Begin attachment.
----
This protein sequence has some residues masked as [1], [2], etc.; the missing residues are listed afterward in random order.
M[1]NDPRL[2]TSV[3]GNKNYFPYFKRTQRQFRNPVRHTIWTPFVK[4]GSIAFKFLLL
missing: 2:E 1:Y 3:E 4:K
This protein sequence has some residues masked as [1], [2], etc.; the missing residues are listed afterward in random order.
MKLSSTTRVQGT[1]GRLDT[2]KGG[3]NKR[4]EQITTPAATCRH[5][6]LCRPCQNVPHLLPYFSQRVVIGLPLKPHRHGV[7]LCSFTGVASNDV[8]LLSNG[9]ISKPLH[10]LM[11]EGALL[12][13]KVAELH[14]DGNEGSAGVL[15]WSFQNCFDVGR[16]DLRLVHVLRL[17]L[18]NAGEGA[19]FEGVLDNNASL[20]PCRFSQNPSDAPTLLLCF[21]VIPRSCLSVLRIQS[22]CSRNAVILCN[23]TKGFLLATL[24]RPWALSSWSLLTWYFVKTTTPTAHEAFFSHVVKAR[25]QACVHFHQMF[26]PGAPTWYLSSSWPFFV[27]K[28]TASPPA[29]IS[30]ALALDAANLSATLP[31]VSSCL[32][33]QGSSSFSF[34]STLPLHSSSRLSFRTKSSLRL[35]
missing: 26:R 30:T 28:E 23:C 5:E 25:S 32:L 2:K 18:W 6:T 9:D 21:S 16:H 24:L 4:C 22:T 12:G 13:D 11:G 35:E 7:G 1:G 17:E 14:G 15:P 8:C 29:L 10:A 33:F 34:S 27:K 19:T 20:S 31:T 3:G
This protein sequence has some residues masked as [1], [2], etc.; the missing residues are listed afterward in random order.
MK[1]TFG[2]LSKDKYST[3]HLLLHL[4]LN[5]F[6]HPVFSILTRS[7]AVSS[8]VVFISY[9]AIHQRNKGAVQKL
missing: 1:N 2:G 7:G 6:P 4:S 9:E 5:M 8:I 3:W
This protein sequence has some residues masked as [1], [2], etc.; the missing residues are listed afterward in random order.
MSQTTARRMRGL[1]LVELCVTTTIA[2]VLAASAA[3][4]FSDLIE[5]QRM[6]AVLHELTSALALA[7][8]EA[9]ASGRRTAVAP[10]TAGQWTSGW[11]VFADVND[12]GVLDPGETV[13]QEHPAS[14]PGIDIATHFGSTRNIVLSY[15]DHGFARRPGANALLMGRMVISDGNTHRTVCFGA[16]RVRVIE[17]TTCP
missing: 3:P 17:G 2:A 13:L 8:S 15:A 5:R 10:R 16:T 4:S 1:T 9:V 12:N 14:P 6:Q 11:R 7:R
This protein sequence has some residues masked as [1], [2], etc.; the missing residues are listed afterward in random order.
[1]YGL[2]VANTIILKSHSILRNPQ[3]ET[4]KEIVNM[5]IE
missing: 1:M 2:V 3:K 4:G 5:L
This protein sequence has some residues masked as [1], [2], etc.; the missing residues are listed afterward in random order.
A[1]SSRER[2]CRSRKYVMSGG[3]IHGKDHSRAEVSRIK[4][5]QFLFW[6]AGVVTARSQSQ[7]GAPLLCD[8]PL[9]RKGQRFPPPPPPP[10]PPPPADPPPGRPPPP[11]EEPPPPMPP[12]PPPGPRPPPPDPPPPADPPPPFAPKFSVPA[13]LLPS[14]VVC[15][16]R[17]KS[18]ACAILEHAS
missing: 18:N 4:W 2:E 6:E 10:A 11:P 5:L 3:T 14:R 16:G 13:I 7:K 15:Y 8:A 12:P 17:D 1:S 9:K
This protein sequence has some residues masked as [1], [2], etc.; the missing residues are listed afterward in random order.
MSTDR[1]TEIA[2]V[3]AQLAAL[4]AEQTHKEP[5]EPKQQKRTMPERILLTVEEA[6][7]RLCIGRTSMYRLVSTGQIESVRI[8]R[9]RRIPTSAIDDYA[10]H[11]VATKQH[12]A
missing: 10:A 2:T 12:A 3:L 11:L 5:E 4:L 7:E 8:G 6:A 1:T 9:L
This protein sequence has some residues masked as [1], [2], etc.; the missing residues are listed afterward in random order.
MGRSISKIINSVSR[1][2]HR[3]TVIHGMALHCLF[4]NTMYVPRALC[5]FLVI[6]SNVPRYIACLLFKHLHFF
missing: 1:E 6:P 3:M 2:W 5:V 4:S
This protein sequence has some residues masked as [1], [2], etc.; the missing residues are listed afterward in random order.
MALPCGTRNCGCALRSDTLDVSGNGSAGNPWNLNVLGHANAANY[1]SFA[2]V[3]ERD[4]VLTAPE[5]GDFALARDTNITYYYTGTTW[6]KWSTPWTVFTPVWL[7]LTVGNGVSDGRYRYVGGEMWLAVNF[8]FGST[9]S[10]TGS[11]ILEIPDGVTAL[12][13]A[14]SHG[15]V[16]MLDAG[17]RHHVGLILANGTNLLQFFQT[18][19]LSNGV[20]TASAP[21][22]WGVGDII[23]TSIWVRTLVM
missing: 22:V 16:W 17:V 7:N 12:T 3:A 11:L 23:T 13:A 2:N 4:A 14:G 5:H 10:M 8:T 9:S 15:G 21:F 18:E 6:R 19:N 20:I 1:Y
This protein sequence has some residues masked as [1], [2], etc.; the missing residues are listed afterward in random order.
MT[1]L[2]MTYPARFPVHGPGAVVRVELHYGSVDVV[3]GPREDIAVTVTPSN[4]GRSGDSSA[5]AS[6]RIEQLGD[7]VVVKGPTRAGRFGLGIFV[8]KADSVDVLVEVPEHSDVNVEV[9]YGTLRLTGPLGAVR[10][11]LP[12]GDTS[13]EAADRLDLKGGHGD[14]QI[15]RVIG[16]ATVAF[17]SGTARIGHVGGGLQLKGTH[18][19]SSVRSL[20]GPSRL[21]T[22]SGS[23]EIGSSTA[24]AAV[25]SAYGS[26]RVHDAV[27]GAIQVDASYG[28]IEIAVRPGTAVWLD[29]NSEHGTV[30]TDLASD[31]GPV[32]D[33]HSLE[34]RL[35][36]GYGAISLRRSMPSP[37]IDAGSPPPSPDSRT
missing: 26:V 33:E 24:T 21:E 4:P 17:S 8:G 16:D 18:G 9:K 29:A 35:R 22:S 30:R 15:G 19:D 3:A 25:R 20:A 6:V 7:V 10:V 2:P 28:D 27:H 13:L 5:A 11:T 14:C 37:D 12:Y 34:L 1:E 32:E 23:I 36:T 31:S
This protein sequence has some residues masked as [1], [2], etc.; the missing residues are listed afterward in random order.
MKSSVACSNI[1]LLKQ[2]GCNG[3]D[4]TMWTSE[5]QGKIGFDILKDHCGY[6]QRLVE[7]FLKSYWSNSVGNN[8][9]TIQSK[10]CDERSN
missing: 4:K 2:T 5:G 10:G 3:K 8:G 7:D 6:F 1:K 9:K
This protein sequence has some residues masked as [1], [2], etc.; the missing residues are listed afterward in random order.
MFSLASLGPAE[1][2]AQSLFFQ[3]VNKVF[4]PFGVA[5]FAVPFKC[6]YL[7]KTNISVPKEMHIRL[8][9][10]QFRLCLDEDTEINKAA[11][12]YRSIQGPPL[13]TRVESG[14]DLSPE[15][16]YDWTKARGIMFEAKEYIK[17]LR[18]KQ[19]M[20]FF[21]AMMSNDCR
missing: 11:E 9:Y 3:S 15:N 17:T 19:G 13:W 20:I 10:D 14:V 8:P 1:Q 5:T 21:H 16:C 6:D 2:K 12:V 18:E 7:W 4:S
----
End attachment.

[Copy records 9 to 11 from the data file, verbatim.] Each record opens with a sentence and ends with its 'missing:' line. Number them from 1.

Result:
This protein sequence has some residues masked as [1], [2], etc.; the missing residues are listed afterward in random order.
MALPCGTRNCGCALRSDTLDVSGNGSAGNPWNLNVLGHANAANY[1]SFA[2]V[3]ERD[4]VLTAPE[5]GDFALARDTNITYYYTGTTW[6]KWSTPWTVFTPVWL[7]LTVGNGVSDGRYRYVGGEMWLAVNF[8]FGST[9]S[10]TGS[11]ILEIPDGVTAL[12][13]A[14]SHG[15]V[16]MLDAG[17]RHHVGLILANGTNLLQFFQT[18][19]LSNGV[20]TASAP[21][22]WGVGDII[23]TSIWVRTLVM
missing: 22:V 16:W 17:V 7:N 12:T 3:A 11:L 23:T 13:A 2:N 4:A 14:G 5:H 10:M 8:T 9:S 15:G 21:F 18:E 6:R 19:N 20:I 1:Y
This protein sequence has some residues masked as [1], [2], etc.; the missing residues are listed afterward in random order.
MT[1]L[2]MTYPARFPVHGPGAVVRVELHYGSVDVV[3]GPREDIAVTVTPSN[4]GRSGDSSA[5]AS[6]RIEQLGD[7]VVVKGPTRAGRFGLGIFV[8]KADSVDVLVEVPEHSDVNVEV[9]YGTLRLTGPLGAVR[10][11]LP[12]GDTS[13]EAADRLDLKGGHGD[14]QI[15]RVIG[16]ATVAF[17]SGTARIGHVGGGLQLKGTH[18][19]SSVRSL[20]GPSRL[21]T[22]SGS[23]EIGSSTA[24]AAV[25]SAYGS[26]RVHDAV[27]GAIQVDASYG[28]IEIAVRPGTAVWLD[29]NSEHGTV[30]TDLASD[31]GPV[32]D[33]HSLE[34]RL[35][36]GYGAISLRRSMPSP[37]IDAGSPPPSPDSRT
missing: 26:V 33:E 24:T 21:E 4:P 17:S 8:G 16:D 18:G 9:K 29:A 35:R 22:S 30:R 15:G 19:D 3:A 25:R 20:A 6:V 7:V 10:V 2:P 28:D 27:H 13:L 5:A 11:T 14:C 37:D 12:Y 34:L 1:E 32:E 23:I 36:T 31:S
This protein sequence has some residues masked as [1], [2], etc.; the missing residues are listed afterward in random order.
MKSSVACSNI[1]LLKQ[2]GCNG[3]D[4]TMWTSE[5]QGKIGFDILKDHCGY[6]QRLVE[7]FLKSYWSNSVGNN[8][9]TIQSK[10]CDERSN
missing: 4:K 2:T 5:G 10:G 3:K 8:G 7:D 6:F 1:K 9:K